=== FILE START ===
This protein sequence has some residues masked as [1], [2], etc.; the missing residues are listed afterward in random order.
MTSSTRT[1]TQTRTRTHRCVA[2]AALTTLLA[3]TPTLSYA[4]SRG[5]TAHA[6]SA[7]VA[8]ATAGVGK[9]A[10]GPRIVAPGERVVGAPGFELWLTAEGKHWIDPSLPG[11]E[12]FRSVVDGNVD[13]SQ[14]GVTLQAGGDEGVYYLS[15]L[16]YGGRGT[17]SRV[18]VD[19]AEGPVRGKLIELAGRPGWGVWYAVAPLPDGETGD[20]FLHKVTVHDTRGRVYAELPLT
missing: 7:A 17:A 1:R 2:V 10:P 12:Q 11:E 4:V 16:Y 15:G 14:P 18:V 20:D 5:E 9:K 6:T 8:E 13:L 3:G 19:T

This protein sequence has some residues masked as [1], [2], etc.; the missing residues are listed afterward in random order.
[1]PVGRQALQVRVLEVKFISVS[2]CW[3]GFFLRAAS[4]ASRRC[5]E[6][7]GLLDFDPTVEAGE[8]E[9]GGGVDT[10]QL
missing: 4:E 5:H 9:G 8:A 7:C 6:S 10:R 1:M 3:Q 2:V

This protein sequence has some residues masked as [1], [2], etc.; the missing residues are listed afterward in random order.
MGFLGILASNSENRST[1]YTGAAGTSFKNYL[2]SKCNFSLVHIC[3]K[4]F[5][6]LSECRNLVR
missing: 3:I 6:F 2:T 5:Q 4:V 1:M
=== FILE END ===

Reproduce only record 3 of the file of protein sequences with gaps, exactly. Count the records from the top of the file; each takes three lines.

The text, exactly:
This protein sequence has some residues masked as [1], [2], etc.; the missing residues are listed afterward in random order.
MGFLGILASNSENRST[1]YTGAAGTSFKNYL[2]SKCNFSLVHIC[3]K[4]F[5][6]LSECRNLVR
missing: 3:I 6:F 2:T 5:Q 4:V 1:M